Subject: Re: Software as a public service
From: Santiago Gala <>
Date: Fri, 13 May 2005 15:56:00 +0200
Fri, 13 May 2005 15:56:00 +0200
El vie, 13-05-2005 a las 16:10 +0900, Stephen J. Turnbull escribió:
> In any case, "software" is a scarce resource, ie, more of it would be
> somehow useful to someone somewhere.  Otherwise you would not have a
> job, right?

I'm currently unemployed now that you say it... well, not really, I'm
teaching 5 hours per week of software engineering in a University,
telling young students how to kill dragons, now that I noticed that
dragons don't really exist (borrowing from the nice tale from the
Bourbaki group about maths). Barely enough to pay my rent.

>  The correct statement is that "any given program, once
> written, is no longer scarce, under the assumptions of perfect
> information about its nature and availability, and zero communication
> and storage costs."

We are speaking here of programs that a contractor wrote for a public
admin. Both parties, once the contract is delivered, have incentives to
promote reuse of the code, and the marginal cost of allowing it to both
parties (and, just in case, to all third parties benefiting from, say,
clever indexing and searching techniques "a la" Google) makes perfect

So yes, I think information about nature and availability is an area
where I would like seeing people competing rather than raising
artificial barriers.

OTOH, communication and storage costs are going to zero really fast (see
gmail 1->2 gigs move and the April 1st joke that Google did as a clever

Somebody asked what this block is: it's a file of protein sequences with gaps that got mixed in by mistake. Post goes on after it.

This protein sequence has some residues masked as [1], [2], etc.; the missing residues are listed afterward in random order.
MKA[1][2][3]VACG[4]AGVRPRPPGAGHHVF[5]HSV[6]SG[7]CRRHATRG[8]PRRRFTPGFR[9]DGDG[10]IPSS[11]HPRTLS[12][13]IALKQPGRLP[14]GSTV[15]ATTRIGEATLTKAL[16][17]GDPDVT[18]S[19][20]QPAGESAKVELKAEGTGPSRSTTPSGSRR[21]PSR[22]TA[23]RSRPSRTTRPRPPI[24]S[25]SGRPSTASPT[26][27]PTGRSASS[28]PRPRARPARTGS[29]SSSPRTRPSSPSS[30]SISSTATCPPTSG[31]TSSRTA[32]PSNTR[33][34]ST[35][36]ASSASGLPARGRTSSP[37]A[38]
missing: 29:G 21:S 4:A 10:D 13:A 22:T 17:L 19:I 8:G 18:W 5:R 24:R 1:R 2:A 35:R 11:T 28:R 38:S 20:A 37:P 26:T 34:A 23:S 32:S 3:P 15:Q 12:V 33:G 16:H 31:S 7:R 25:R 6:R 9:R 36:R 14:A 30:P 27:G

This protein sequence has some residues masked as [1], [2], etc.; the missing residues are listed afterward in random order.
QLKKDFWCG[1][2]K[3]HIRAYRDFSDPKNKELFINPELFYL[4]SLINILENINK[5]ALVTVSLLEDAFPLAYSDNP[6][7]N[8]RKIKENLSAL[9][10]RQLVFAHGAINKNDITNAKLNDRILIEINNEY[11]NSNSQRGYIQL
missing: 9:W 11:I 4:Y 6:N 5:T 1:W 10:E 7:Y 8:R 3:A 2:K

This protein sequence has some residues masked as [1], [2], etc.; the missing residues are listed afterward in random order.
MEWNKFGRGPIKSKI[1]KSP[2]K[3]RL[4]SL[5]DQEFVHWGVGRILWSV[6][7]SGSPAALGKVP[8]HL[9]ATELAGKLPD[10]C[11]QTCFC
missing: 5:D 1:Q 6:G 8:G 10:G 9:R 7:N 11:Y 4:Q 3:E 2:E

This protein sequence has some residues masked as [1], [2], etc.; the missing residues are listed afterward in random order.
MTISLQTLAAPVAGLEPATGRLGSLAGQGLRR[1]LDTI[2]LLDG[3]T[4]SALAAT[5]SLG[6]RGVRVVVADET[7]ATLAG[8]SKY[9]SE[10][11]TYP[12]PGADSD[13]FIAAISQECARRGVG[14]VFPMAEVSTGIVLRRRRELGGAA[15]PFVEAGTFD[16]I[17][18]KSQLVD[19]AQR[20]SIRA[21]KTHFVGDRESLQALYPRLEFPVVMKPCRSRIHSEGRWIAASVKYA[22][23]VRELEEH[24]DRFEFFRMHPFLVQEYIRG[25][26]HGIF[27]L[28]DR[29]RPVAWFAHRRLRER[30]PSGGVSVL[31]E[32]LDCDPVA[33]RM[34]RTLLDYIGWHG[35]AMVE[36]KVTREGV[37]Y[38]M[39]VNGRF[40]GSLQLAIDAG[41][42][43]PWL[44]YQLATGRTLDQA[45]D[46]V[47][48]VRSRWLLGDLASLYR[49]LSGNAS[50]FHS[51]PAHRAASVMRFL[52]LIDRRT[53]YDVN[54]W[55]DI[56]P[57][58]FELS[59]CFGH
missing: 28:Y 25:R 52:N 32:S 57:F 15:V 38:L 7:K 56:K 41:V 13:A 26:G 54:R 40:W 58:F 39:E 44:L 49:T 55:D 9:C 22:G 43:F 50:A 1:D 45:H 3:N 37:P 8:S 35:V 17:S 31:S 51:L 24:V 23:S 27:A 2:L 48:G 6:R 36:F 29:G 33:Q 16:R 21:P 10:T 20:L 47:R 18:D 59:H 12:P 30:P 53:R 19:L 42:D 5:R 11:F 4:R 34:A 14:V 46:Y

i.e. I would like to leave the judgement about how close we are to
perfect information to the market, and assume that communication and
storage costs are zero. In fact, the perfect information criteria would
still give some competitive advantage to the company that developed the
software originally, if they are clever enough to do their internal
knowledge management (strong assumption for most 20th century corps).

This is precisely where the overall/public gain is coming: companies
that don't properly care about their knowledge processes will be blown
away very fast by other companies and individuals, and we would see a
much more dynamic market than we are seeing. (Typical WTO argument when
applied to cocoa, t-shirts or cars, which they carefully hide when it
comes to speak about information)

To say it in other words: if you are right and the four assumptions are
not true, companies would not be more and more concerned about using IP
laws to protect their contracts... (reductio ad absurdum coming)

Santiago Gala <>
High Sierra Technology, SLU

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